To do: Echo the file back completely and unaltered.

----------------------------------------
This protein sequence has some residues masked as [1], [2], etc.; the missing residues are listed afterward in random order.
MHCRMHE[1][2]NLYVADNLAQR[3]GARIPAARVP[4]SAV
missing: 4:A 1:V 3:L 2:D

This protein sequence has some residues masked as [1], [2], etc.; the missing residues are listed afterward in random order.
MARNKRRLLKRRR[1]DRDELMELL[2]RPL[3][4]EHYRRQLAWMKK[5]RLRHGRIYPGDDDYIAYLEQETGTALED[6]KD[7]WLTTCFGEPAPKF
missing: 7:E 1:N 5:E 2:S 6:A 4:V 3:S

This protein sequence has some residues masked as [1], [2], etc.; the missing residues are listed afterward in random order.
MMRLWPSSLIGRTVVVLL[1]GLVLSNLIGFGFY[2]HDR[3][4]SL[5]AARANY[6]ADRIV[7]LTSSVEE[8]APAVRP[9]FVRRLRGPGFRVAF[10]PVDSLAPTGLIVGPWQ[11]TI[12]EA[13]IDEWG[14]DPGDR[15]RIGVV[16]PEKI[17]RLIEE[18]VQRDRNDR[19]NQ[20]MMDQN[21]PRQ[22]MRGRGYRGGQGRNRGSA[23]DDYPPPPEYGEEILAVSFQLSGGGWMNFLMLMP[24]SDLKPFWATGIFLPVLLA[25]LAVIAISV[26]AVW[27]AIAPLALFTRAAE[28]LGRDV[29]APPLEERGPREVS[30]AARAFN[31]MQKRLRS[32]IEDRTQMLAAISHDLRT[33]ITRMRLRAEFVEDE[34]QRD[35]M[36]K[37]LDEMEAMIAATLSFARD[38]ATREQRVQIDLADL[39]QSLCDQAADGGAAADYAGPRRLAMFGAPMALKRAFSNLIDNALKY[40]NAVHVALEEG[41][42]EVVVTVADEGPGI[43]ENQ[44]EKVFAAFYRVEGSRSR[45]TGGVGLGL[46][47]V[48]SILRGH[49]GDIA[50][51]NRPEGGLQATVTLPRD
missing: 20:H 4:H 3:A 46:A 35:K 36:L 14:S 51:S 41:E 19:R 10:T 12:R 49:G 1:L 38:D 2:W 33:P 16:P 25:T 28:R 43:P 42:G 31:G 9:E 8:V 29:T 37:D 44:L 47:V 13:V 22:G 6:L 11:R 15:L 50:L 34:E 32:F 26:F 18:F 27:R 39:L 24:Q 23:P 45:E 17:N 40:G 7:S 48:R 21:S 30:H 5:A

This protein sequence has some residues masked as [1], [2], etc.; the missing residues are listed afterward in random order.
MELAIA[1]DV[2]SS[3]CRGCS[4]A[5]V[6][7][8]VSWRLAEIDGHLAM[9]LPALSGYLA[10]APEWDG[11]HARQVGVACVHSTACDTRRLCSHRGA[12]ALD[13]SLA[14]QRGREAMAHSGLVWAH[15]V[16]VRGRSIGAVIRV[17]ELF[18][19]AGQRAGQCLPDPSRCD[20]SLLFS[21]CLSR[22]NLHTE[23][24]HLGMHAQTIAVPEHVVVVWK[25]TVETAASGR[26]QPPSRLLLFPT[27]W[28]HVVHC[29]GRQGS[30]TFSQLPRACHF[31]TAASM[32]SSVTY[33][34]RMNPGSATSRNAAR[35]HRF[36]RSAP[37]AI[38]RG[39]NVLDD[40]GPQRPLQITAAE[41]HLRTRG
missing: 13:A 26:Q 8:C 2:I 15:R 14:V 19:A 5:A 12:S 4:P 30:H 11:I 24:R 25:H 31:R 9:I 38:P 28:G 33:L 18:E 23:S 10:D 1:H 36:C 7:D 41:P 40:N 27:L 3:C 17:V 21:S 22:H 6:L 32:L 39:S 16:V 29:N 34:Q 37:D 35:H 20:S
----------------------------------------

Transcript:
This protein sequence has some residues masked as [1], [2], etc.; the missing residues are listed afterward in random order.
MHCRMHE[1][2]NLYVADNLAQR[3]GARIPAARVP[4]SAV
missing: 4:A 1:V 3:L 2:D

This protein sequence has some residues masked as [1], [2], etc.; the missing residues are listed afterward in random order.
MARNKRRLLKRRR[1]DRDELMELL[2]RPL[3][4]EHYRRQLAWMKK[5]RLRHGRIYPGDDDYIAYLEQETGTALED[6]KD[7]WLTTCFGEPAPKF
missing: 7:E 1:N 5:E 2:S 6:A 4:V 3:S

This protein sequence has some residues masked as [1], [2], etc.; the missing residues are listed afterward in random order.
MMRLWPSSLIGRTVVVLL[1]GLVLSNLIGFGFY[2]HDR[3][4]SL[5]AARANY[6]ADRIV[7]LTSSVEE[8]APAVRP[9]FVRRLRGPGFRVAF[10]PVDSLAPTGLIVGPWQ[11]TI[12]EA[13]IDEWG[14]DPGDR[15]RIGVV[16]PEKI[17]RLIEE[18]VQRDRNDR[19]NQ[20]MMDQN[21]PRQ[22]MRGRGYRGGQGRNRGSA[23]DDYPPPPEYGEEILAVSFQLSGGGWMNFLMLMP[24]SDLKPFWATGIFLPVLLA[25]LAVIAISV[26]AVW[27]AIAPLALFTRAAE[28]LGRDV[29]APPLEERGPREVS[30]AARAFN[31]MQKRLRS[32]IEDRTQMLAAISHDLRT[33]ITRMRLRAEFVEDE[34]QRD[35]M[36]K[37]LDEMEAMIAATLSFARD[38]ATREQRVQIDLADL[39]QSLCDQAADGGAAADYAGPRRLAMFGAPMALKRAFSNLIDNALKY[40]NAVHVALEEG[41][42]EVVVTVADEGPGI[43]ENQ[44]EKVFAAFYRVEGSRSR[45]TGGVGLGL[46][47]V[48]SILRGH[49]GDIA[50][51]NRPEGGLQATVTLPRD
missing: 20:H 4:H 3:A 46:A 35:K 36:L 14:S 51:S 41:E 19:R 10:T 12:R 49:G 1:L 38:D 2:W 33:P 16:P 25:T 28:R 43:P 42:G 31:G 9:E 8:V 29:T 37:D 44:L 47:V 13:V 22:G 6:L 11:R 15:L 50:L 34:E 32:F 26:F 18:F 27:R 39:L 24:Q 23:P 45:E 17:N 40:G 7:S 48:R 21:S 30:H 5:A

This protein sequence has some residues masked as [1], [2], etc.; the missing residues are listed afterward in random order.
MELAIA[1]DV[2]SS[3]CRGCS[4]A[5]V[6][7][8]VSWRLAEIDGHLAM[9]LPALSGYLA[10]APEWDG[11]HARQVGVACVHSTACDTRRLCSHRGA[12]ALD[13]SLA[14]QRGREAMAHSGLVWAH[15]V[16]VRGRSIGAVIRV[17]ELF[18][19]AGQRAGQCLPDPSRCD[20]SLLFS[21]CLSR[22]NLHTE[23][24]HLGMHAQTIAVPEHVVVVWK[25]TVETAASGR[26]QPPSRLLLFPT[27]W[28]HVVHC[29]GRQGS[30]TFSQLPRACHF[31]TAASM[32]SSVTY[33][34]RMNPGSATSRNAAR[35]HRF[36]RSAP[37]AI[38]RG[39]NVLDD[40]GPQRPLQITAAE[41]HLRTRG
missing: 13:A 26:Q 8:C 2:I 15:R 14:V 19:A 5:A 12:S 4:P 30:H 11:I 24:R 25:H 31:R 9:I 38:P 28:G 33:L 18:E 23:S 10:D 1:H 36:C 7:D 41:P 40:N 27:L 3:C 17:V 21:S 22:H 6:L 32:L 39:S 16:V 29:N 34:Q 37:D 35:H 20:S